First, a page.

Dermot Bannon: home makeover... inspirational kitchens
Kitchens are the heart of the home, so investing in opening up and revitalising a tired extension is money well spent.
My kitchen extension is too dark. It was built 20 years ago on to the house, but it's got little light. For an extension it is small, we don't eat in there and I have little space for food prep. It faces north and is cold all year round. I really don't enjoy it and would love to knock it down and start again, but we have a limited budget to do this work. What do you think is important that we can talk to our builder about?
This looks like a very typical kitchen extension that lots of people have added on to their houses up and down the country. Most people were lured by the thought of new kitchen cabinets and built an extension completely around them.
This was normally in the form of a new room tacked on to the existing kitchen with a door between the two rooms. In a lot of cases this actually made the layout of the house worse as the small existing kitchen then became a dark living room with no direct window into the room.
The fact that you walked through it to get to your new kitchen meant it became a glorified corridor, making the room feel uncomfortable to relax in.
Your extension faces north which means that there is no direct sunlight into the kitchen - the room you probably spend 90pc of your time in. This was a typical solution to a need, but whilst they created more physical space, it left the house in what I think is a worse condition, with a series of small dark rooms which just don't function.
Unless it is properly insulated, a north-facing extension will always feel a couple of degrees colder than those rooms on the opposite southern part of the house.
I can see from your photo that the condensation is leaving some black marking on the walls. This means the walls are freezing and there is poor ventilation in the room. From what I can see, all the external walls in the house seem to be covered in kitchen units leaving a very small area for a window, which is the only connection with the garden.
No matter how small the space you have outside, you should make full use of it and try and forge some sort of connection to it.
What's the solution to your problem? I think we all need to accept that we spend a huge amount of time in our kitchens - this is where we like to cook, and hang out with our families or friends, usually most visitors to our homes go straight to the kitchen.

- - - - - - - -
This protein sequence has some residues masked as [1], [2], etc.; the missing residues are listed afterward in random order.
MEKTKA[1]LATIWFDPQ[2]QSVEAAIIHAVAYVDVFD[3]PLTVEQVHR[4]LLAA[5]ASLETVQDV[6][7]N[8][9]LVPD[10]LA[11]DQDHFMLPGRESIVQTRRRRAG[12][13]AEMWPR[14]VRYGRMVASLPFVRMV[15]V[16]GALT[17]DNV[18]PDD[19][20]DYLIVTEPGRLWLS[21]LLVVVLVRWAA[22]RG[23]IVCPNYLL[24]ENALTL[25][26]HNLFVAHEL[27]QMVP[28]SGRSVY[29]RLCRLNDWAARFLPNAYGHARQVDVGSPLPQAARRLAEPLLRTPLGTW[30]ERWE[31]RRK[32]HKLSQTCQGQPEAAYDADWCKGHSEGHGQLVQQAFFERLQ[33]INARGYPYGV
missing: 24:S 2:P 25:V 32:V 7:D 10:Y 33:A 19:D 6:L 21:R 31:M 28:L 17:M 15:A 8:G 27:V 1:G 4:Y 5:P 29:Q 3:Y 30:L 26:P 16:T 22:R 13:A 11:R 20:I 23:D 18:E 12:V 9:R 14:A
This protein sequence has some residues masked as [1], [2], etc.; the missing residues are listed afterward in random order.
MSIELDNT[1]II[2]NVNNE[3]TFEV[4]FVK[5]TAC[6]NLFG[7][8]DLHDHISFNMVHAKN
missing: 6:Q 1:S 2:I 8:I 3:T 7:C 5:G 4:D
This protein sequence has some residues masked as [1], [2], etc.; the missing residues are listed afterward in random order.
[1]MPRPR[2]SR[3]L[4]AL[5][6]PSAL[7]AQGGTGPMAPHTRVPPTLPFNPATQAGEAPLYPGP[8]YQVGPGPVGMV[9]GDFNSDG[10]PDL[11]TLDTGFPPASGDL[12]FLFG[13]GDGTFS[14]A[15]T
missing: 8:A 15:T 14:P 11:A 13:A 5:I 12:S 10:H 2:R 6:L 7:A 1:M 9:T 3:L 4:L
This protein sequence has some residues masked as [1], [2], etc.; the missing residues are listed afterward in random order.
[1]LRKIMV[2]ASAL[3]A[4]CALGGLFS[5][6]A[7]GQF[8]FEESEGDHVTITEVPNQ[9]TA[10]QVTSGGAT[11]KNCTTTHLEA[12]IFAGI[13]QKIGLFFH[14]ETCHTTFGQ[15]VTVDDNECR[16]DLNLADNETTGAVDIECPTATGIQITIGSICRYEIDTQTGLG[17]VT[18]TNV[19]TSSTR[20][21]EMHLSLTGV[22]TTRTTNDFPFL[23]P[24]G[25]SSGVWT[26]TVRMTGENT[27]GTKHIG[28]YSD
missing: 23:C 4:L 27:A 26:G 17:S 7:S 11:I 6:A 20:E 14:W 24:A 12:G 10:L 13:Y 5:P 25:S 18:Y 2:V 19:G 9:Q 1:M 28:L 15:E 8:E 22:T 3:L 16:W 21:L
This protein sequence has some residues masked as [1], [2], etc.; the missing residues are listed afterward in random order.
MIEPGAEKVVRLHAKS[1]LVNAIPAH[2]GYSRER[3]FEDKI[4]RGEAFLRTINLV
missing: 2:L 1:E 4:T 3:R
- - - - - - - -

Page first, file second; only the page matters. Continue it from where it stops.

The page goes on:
To maximise the space in your kitchen, you need to knock through to the room adjacent to the kitchen (the walk-through room), getting rid of one or two under-utilised rooms (the good dining room with the Christmas decorations still on the table!). This should increase the size of your kitchen living space to 50pc of the ground floor area.
Once you have the space you need to capture some views, I would open out the back wall of your extension to the garden space you have beyond - this will have the most dramatic effect on how the room feels.
Opening up will not only give you a view and a connection, but will also borrow space from outside, making your room feel a lot bigger. I would put in as large a glass area as you can afford, but be careful to use a window system with a low u-value because you are north facing. The u-value of a window lets you know its insulating properties so try to look a figure of below 0.1 if you can. I would then divide the room into three zones, a dining space, an area for a couch and/or some seating and a kitchen workspace. I would put the dining table into the space close to the glazing and overlooking the outside. We do tend to hang out around the kitchen table so put it in the best spot.
Then find a cosy spot to put a seating area - again as close to the garden as possible, but put it into an area that it doesn't become a walk-through. Finally, put the kitchen on the opposite wall to the glazing, deep into the space, with an island unit looking back into the room. This frees up the wall to the garden for glazing and the island will focus back out to the view.
As it faces north, to get light into the room you need to go through the roof. Even in a north-facing back garden there will be a spot where the sun will come over the roof of the main house and hit the roof of the extension. This is where you need to locate a roof light to throw sunlight back into the space, even if it's at the very back.
Finally, to make the room warm, I would hold back some of your budget for insulation. If you can afford it, go for external insulation, if not I would combine pumping the wall cavities with insulation and internally insulating the walls. There are grants available for this work through seai.ie.
I reckon that we actually spend about 80-90pc of our home time in the kitchen, yet they are often the smallest rooms in the house.
Dermot's top five tips for dark, cold kitchen extensions
1 Increase the physical space
2 Open up a wall to the garden
3 Move the dining area next to the window
4 Let light in with a skylight
5 Add insulation